To be fair I’m mostly ambivalent about this issue of Newton’s celebrating. Some Panthers fans (and even more Panthers haters) are much more energized when complaining about Newton doing his “Super-Cam” gesture after scores or even getting excited after first downs (as he often does). Indeed, I am such a Cam fan, I tend to give him a lot of leeway in this area.

Newton’s hugely talented and even though he takes risks and is fully capable of errant throws now and then he’s such a huge positive overall. Add to that the fact that there’s almost nothing I like better in sports than when Newton delivers footballs to kids in the stands following scores. The kids love it, which is very cool. And it reminds adults what it was like to be kids, which is also cool. (There was an especially nice story related to the example pictured above from last weekend, by the way.)

Rich had a good answer for my acting-like-you’ve-been-there remark about Newton. “Why should he?” asked Rich in response. “Enjoy every second.”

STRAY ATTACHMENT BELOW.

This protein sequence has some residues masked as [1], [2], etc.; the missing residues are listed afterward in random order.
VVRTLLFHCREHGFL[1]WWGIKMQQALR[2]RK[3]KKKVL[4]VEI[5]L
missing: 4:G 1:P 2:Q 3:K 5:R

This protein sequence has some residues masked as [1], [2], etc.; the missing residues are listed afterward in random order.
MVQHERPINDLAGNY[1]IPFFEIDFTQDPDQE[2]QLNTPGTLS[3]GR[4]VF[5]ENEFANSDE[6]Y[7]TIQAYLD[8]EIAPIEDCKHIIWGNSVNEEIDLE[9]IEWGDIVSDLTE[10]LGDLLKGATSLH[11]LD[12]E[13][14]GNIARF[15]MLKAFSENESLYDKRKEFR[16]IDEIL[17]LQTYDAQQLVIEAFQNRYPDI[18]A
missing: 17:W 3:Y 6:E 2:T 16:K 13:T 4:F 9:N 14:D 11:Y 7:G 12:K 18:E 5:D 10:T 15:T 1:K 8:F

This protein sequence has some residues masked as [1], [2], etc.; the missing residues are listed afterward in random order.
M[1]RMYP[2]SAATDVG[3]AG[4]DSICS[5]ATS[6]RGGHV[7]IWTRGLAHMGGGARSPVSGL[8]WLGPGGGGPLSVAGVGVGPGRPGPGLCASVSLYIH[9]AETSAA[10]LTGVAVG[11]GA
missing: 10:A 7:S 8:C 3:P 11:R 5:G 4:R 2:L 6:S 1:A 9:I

That night and over the next two nights I watched the World Series of Poker Main Event play out, where eight of the nine players came up just short of the ultimate goal of winning the whole sucker. With each bustout came very sportsmanlike behavior all around, and in fact I can’t even remember any overdone celebrations whenever anyone won a big pot. (Not that anyone other than Joe McKeehen did a lot of that, actually).

Of course, none of those guys had ever “been there before” (although a few had gotten deep and/or won big tournaments previously). But they all had long ago absorbed those lessons in etiquette most poker players do regarding tempering celebrations when you win, and similarly toning down the complaining when you don’t.

Anyhow, the Panthers have obviously never been here before -- that is, undefeated through half a season. I hardly expect Carolina to replicate that feat in games 9 through 16, obviously. But I think there will be a few more celebrations, which I plan to do my best to enjoy when they come.

Labels: , , , , ,

Older Posts

Copyright © 2006-2015 Hard-Boiled Poker.
All Rights Reserved.